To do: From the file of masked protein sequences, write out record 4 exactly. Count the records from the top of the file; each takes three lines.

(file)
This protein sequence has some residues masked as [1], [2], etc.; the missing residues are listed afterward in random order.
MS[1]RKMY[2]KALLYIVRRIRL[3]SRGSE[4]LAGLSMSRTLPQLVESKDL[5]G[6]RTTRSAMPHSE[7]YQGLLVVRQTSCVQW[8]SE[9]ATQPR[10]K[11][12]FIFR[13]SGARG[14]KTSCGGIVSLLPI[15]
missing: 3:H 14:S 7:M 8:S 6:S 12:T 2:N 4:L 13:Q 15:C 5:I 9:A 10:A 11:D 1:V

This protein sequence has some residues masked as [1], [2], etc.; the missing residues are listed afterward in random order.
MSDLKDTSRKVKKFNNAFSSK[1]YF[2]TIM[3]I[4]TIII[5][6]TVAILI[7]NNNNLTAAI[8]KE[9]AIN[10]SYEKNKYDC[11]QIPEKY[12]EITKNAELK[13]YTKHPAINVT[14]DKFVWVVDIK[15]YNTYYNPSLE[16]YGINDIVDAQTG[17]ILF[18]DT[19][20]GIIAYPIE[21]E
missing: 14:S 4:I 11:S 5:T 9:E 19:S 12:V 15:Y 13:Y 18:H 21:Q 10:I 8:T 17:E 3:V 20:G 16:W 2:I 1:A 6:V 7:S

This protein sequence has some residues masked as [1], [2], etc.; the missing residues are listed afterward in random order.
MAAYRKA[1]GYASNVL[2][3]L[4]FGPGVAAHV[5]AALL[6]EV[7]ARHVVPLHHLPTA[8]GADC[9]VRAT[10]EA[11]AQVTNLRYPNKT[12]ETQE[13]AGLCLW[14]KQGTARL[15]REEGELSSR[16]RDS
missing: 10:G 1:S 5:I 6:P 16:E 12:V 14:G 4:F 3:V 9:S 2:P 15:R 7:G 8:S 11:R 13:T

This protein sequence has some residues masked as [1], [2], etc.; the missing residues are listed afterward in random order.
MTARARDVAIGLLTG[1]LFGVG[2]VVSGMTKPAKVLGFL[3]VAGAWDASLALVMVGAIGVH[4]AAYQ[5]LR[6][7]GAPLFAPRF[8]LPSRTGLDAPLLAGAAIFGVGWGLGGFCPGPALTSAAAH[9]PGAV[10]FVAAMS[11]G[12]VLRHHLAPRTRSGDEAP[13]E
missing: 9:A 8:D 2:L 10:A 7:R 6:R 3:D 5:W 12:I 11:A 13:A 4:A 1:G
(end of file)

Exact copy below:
This protein sequence has some residues masked as [1], [2], etc.; the missing residues are listed afterward in random order.
MTARARDVAIGLLTG[1]LFGVG[2]VVSGMTKPAKVLGFL[3]VAGAWDASLALVMVGAIGVH[4]AAYQ[5]LR[6][7]GAPLFAPRF[8]LPSRTGLDAPLLAGAAIFGVGWGLGGFCPGPALTSAAAH[9]PGAV[10]FVAAMS[11]G[12]VLRHHLAPRTRSGDEAP[13]E
missing: 9:A 8:D 2:L 10:A 7:R 6:R 3:D 5:W 12:I 11:A 13:A 4:A 1:G